Trump and Clinton remain on top as race heats up

Igor Komlenovic, News Editor, Puma Press

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The race for the oval office picked up serious momentum as 18 states chimed in with their respective primaries and caucuses in the first week of March. Billionaire Donald Trump maintains his lead over a shrinking but disjointed Republican field, while former first lady Hillary Clinton is slowly pulling away from her grass-roots challenger Bernie Sanders.

 

Super Tuesday sets the tone

The month kicked off with Super Tuesday nicknamed so because of the sheer number of states holding primaries in one day. This year the count was at 11 states across both aisles with a Republicans-only primary in Alaska and Democrats-exclusive in Colorado.

Starting out in the blue corner, Sanders failed to capitalize on his big win against Hillary Clinton in New Hampshire. Clinton took seven states while Sanders managed to wrestle away only four. The trend of liberal mostly white states leaning towards Sanders continued, while Clinton captured the more crucial southern states with a big African-American population, such as Louisiana, Alabama and Georgia.

In the red corner, Donald Trump won seven of the 11 states, establishing a lead over the rest of the contenders. Florida Senator Marco Rubio severely underperformed, but did manage to take Minnesota, his only win to date.

However the Texas senator Ted Cruz registered some big wins. The senator carried his home state, which alone gave him 102 delegates. In addition to Texas, Cruz also won in Alaska and Oklahoma.

 

Cruz surges, Rubio plummets

 Over the weekend, Cruz expanded on his three wins. Most surprisingly the hard-nosed, evangelical Texan managed to overwhelmingly defeat Trump in the traditionally moderate Maine caucus. While Trump is still the clear favorite, these wins have established Cruz as his strongest competition.

On the flip side, Senator Rubio continues to fall further away from the nomination. Apart from the win in Minnesota, the Florida Senator failed to win any states. Rubio has placed a distant third in most states, and in Michigan he was upstaged by Kasich and walked away without any delegates. Once touted as the establishment’s best answer to Trump, Rubio has found himself in a must-win predicament when his home state goes to vote next week.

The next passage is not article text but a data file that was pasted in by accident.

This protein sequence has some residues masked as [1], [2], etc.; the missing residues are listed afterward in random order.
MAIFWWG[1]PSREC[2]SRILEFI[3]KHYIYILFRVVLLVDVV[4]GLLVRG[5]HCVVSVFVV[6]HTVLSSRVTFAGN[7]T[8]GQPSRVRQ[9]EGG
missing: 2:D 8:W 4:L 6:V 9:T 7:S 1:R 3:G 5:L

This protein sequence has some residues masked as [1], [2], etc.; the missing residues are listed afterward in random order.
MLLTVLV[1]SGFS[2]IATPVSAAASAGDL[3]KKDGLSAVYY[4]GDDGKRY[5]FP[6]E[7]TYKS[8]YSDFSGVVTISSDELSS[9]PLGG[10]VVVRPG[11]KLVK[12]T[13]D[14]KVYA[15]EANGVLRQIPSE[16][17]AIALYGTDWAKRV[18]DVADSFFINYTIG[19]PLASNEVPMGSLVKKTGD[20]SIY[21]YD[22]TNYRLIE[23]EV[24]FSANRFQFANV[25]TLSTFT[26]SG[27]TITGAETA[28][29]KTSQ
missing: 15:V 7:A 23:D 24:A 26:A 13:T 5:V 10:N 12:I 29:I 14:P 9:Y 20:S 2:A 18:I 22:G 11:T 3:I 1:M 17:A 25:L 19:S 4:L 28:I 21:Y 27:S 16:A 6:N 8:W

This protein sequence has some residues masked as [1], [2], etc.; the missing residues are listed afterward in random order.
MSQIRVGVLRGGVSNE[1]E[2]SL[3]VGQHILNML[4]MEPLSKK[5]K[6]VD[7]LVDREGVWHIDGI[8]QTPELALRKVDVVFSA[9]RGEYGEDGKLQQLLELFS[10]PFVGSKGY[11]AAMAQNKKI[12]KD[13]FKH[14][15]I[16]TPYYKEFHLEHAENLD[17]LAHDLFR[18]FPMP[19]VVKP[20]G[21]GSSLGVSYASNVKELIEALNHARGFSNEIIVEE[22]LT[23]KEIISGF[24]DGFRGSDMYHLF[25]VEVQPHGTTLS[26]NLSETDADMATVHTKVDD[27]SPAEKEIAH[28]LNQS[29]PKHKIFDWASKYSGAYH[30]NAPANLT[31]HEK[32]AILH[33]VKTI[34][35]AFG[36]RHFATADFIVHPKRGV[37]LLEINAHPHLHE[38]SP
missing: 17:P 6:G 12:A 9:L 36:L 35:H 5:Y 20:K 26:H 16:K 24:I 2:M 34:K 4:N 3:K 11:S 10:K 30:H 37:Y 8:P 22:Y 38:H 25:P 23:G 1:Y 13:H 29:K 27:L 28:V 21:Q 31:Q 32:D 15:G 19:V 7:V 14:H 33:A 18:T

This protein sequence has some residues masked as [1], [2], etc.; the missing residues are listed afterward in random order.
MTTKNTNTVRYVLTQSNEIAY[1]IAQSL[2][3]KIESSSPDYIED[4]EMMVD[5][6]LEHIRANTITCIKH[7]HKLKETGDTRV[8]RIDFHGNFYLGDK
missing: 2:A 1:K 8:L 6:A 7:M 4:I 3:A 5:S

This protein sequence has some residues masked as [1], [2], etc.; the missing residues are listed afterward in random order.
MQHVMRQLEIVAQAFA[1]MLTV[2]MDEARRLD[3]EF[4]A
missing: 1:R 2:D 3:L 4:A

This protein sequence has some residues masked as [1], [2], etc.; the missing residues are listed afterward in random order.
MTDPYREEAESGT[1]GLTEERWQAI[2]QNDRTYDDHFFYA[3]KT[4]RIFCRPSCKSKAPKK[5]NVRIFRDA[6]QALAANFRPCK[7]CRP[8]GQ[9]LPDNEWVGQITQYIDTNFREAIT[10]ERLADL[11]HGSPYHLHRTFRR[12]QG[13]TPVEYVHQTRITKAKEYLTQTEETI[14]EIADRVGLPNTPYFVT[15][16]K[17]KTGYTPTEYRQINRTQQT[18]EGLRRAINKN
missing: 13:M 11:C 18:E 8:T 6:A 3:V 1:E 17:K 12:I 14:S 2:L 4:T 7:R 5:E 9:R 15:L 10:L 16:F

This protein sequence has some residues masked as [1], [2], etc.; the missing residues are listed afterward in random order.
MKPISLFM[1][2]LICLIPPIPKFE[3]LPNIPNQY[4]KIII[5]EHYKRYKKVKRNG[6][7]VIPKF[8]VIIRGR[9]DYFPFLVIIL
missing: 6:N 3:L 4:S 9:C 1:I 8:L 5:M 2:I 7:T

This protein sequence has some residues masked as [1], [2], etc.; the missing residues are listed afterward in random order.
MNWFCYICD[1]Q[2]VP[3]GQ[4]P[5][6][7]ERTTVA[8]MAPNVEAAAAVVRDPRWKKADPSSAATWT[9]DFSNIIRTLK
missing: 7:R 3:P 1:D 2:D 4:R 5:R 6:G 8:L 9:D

Sanders remains in the race

In terms of delegates Hillary Clinton has built a huge lead over her rival Bernie Sanders, with 760 pledged candidates to his 546. Her lead in regular delegates is further boosted by super delegates, a voting body made up of Democrat party elites who are unchained to their states and are able to change their support at any point during the race. The super delegates serve the Party as a sort of protection against grass-roots candidates deemed too risky for the nomination.

Despite Clinton’s dominance in the delegates, Senator Sanders has stayed in the fight for the nomination. On Tuesday his perseverance resulted in a strong upset in Michigan. The polling average according to realclearpolitics.com had Clinton pegged to win the state by a 20-plus point average; however, when the people of the hard-hit state turned out to vote, Sanders came out with a slim victory.

 

What comes next?

As mentioned before, voters are watching a long-winded marathon, and the early March primaries serve as a halfway point. The race is becoming much clearer, but this year’s election cycle continues to throw many surprises.

The country has seen the formation of the #NeverTrump superpac campaign, which culminated in Mitt Romney’s public attack on the billionaire frontrunner. Candidates John Kasich and Marco Rubio will compete in their home states next week in what will be must-win scenarios for both of them. According to realclearpolitics.com Trump is leading the polls in both states; with a lead average of 17 points in Florida and a 2.5 in Ohio.

Both states also happen to work under winner-take-all rules, so if Trump manages to win both, he might just clinch the nomination.

For Sanders the odds seem mathematically impossible. However, Clinton needs to amass another 1000 delegates in order to win, and if Sanders can start winning the popular vote, then the super delegates have the ability to swing over and push him towards a win. With the southern states out of the way, the wildcard is once again Florida, a state which carries 246 delegates and has a large Latino American population. The RCP poll puts Clinton at a 31-point lead in the state, so the Sanders campaign must be hoping for another miracle turnaround like the one in Michigan in order to close the delegate count.

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